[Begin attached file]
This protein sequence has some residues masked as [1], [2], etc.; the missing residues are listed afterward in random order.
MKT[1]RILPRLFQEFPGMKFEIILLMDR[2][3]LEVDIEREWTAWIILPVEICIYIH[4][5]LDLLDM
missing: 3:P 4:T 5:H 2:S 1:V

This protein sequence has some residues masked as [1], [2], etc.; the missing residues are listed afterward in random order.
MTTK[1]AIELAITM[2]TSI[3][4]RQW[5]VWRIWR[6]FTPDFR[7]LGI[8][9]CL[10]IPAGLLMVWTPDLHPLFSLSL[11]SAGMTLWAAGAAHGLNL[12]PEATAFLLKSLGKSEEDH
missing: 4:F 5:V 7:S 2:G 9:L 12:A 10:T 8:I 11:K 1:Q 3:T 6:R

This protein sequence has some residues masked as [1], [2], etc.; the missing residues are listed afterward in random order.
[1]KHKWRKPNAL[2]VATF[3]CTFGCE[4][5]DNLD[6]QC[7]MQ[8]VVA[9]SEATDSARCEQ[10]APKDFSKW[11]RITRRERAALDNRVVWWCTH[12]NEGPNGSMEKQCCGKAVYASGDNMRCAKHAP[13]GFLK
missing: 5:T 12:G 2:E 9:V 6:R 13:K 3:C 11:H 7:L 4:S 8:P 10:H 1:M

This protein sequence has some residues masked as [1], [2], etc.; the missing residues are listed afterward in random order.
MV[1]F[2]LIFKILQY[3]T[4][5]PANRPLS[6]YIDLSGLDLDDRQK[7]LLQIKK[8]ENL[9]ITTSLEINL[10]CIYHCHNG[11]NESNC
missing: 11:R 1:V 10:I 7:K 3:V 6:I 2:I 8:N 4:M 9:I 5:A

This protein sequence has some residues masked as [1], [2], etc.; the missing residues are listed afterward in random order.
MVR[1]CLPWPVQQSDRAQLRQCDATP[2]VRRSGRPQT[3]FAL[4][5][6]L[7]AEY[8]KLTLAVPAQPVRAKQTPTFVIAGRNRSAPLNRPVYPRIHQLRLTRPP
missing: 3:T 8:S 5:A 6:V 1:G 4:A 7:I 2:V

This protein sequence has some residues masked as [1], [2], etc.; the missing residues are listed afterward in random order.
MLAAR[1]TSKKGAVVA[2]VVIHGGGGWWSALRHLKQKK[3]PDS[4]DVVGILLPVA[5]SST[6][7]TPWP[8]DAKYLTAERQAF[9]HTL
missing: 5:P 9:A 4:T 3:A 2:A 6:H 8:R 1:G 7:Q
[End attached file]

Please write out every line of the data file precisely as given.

This protein sequence has some residues masked as [1], [2], etc.; the missing residues are listed afterward in random order.
MKT[1]RILPRLFQEFPGMKFEIILLMDR[2][3]LEVDIEREWTAWIILPVEICIYIH[4][5]LDLLDM
missing: 3:P 4:T 5:H 2:S 1:V

This protein sequence has some residues masked as [1], [2], etc.; the missing residues are listed afterward in random order.
MTTK[1]AIELAITM[2]TSI[3][4]RQW[5]VWRIWR[6]FTPDFR[7]LGI[8][9]CL[10]IPAGLLMVWTPDLHPLFSLSL[11]SAGMTLWAAGAAHGLNL[12]PEATAFLLKSLGKSEEDH
missing: 4:F 5:V 7:S 2:G 9:L 12:A 10:T 8:I 11:K 1:Q 3:T 6:R

This protein sequence has some residues masked as [1], [2], etc.; the missing residues are listed afterward in random order.
[1]KHKWRKPNAL[2]VATF[3]CTFGCE[4][5]DNLD[6]QC[7]MQ[8]VVA[9]SEATDSARCEQ[10]APKDFSKW[11]RITRRERAALDNRVVWWCTH[12]NEGPNGSMEKQCCGKAVYASGDNMRCAKHAP[13]GFLK
missing: 5:T 12:G 2:E 9:V 6:R 13:K 3:C 11:H 7:L 4:S 8:P 10:H 1:M

This protein sequence has some residues masked as [1], [2], etc.; the missing residues are listed afterward in random order.
MV[1]F[2]LIFKILQY[3]T[4][5]PANRPLS[6]YIDLSGLDLDDRQK[7]LLQIKK[8]ENL[9]ITTSLEINL[10]CIYHCHNG[11]NESNC
missing: 11:R 1:V 10:I 7:K 3:V 6:I 2:I 8:N 4:M 9:I 5:A

This protein sequence has some residues masked as [1], [2], etc.; the missing residues are listed afterward in random order.
MVR[1]CLPWPVQQSDRAQLRQCDATP[2]VRRSGRPQT[3]FAL[4][5][6]L[7]AEY[8]KLTLAVPAQPVRAKQTPTFVIAGRNRSAPLNRPVYPRIHQLRLTRPP
missing: 3:T 8:S 5:A 6:V 1:G 4:A 7:I 2:V

This protein sequence has some residues masked as [1], [2], etc.; the missing residues are listed afterward in random order.
MLAAR[1]TSKKGAVVA[2]VVIHGGGGWWSALRHLKQKK[3]PDS[4]DVVGILLPVA[5]SST[6][7]TPWP[8]DAKYLTAERQAF[9]HTL
missing: 5:P 9:A 4:T 3:A 2:A 6:H 8:R 1:G 7:Q